My grandmother is in her mid-eighties and has been slowly losing weight over the last few years. After her doctor told her to stop losing weight and more importantly, to try and put on a few pounds, my mother asked me for some advice. This same thing happened to my mother-in-law in her late eighties, and interestingly enough, another AHS participant was concerned this past week about this same issue. We tend to hear more about the epidemic of Canadians being overweight, but losing weight as we age is another cause for concern.
Reduction of bone mass and loss of skeletal muscle mass and strength (also called sarcopenia) occurs as we age, some people just lose valuable resources that keep them healthier in their older years. There is a reason why BMI (Body Mass Index – which is a ratio of your body weight as related to your height) allowances increase slightly as we age. For older adults, being slightly overweight (rather than underweight) may help when a fall occurs, or when they face a serious illness or course of treatment like chemotherapy. This doesn’t mean people should eat everything and anything, but for some people (particularly women), we need to encourage their appetite and healthy choices. Especially when they might not feel like cooking and eating, and have simply lost some interest in food. Often people want to reduce the complexity of groceries and cooking, and start to limit the diversity of meals. We’ve called this the “tea and toast” diet. Caloric needs are reduced as we age, but often appetite decreases along with this feeling – people just don’t feel like preparing food and eating.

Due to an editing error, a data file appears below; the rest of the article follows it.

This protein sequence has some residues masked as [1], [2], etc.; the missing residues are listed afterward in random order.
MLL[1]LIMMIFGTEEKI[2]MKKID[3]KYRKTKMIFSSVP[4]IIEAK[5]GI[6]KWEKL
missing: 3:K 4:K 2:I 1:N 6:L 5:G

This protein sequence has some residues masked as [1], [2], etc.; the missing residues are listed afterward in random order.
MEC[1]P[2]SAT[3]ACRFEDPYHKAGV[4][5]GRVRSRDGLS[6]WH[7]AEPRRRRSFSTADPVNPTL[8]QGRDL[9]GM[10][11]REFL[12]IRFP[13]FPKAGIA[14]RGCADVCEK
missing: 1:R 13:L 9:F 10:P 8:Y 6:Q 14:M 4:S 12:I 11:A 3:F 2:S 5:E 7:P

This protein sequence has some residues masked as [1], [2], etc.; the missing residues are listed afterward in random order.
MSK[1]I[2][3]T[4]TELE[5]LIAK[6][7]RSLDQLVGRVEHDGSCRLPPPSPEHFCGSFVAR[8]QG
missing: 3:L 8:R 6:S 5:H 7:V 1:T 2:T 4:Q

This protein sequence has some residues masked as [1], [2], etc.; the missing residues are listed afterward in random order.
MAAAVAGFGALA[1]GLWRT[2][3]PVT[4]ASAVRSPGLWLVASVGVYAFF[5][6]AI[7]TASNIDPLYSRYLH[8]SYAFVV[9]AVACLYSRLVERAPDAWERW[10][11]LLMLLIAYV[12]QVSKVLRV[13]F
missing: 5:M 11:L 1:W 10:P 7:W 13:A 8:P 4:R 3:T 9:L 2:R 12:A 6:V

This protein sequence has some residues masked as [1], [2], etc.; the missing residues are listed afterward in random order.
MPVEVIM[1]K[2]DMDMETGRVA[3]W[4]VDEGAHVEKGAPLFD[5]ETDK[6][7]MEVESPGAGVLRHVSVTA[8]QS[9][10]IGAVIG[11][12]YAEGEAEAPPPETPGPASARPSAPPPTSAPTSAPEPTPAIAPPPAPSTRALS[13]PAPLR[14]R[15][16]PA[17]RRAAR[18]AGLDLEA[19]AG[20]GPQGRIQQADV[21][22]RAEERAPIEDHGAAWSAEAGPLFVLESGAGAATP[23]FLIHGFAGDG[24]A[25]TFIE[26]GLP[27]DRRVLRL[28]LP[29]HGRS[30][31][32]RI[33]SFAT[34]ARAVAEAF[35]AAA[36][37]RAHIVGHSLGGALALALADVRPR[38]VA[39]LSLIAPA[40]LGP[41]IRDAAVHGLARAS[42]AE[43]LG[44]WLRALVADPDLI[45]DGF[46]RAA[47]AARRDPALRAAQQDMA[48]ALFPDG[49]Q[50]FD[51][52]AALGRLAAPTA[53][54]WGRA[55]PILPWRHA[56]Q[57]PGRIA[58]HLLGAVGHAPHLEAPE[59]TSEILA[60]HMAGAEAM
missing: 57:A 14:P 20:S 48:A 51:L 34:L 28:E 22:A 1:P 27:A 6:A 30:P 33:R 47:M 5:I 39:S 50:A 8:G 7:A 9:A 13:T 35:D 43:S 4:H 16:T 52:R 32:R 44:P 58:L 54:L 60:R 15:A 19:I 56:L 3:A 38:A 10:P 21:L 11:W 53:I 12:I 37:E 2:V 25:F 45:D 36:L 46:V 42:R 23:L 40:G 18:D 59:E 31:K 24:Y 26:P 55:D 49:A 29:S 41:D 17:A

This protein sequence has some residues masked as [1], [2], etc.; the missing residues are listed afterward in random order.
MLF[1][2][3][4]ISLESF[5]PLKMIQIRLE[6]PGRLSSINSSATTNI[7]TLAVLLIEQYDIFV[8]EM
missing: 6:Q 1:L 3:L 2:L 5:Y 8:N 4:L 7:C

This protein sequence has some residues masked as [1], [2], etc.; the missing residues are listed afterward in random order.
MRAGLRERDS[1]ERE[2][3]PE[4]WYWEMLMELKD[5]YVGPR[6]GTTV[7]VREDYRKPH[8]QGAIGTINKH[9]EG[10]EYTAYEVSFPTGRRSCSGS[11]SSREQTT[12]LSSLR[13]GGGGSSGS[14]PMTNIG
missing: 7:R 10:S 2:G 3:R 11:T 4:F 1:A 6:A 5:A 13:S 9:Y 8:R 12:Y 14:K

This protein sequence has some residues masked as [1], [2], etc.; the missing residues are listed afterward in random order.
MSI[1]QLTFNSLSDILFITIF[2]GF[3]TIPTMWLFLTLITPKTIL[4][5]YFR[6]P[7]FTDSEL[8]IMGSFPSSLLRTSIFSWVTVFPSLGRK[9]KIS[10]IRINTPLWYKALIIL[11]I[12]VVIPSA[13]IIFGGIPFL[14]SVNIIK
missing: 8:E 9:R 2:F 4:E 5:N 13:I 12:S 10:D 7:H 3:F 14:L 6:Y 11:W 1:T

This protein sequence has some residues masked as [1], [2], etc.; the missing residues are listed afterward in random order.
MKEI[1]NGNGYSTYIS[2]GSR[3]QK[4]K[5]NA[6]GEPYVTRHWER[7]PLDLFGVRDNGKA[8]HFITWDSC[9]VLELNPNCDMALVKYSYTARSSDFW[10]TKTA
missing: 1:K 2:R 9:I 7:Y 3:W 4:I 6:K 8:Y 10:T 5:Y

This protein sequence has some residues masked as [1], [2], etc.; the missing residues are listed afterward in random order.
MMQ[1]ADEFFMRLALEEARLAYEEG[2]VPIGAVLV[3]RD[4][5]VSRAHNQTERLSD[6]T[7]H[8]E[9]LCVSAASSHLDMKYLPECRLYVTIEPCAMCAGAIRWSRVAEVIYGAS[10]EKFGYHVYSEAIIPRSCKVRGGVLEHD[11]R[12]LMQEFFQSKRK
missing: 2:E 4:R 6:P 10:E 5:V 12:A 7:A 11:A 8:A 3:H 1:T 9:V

Allow me to offer some advice for people struggling with some of these issues:
The gastrointestinal tract changes as we age and the intestinal wall loses some strength and elasticity. Digestion and motility slow down and constipation can increase. Continuing to eat lots of fruits and vegetables for a high fibre content will assist with this issue.
Thirst sensations are diminished and dehydration is a concern as people don’t tend to drink enough water (which also increases the risk of constipation). Drinking high-quality juice or eating high-water-content fruits can help. Also, keeping a water bottle handy and noting your consumption throughout the day might encourage people to drink more. But tea, especially black and green tea can increase fluid intake.
Oatmeal in the morning with dried fruit and yogurt are a good way to kick-start the day.
Bigger batch soups and stews that are portioned-out and frozen may help.
Nuts and seeds and dips like hummus and guacamole are great snacks. Peanut butter and other nut butters on crackers are also healthy options.
Pay attention to nutrient density and choose food to fuel you with good macronutrients (carbohydrates, protein and fats) and micronutrients (vitamins and minerals). Eliminate empty calorie snacks.
And finally, one of the most important aspects of healthy nutrition is social connection and eating with others. Don’t forget to include and share meals together, everyone will benefit from a little visiting around a great dinner.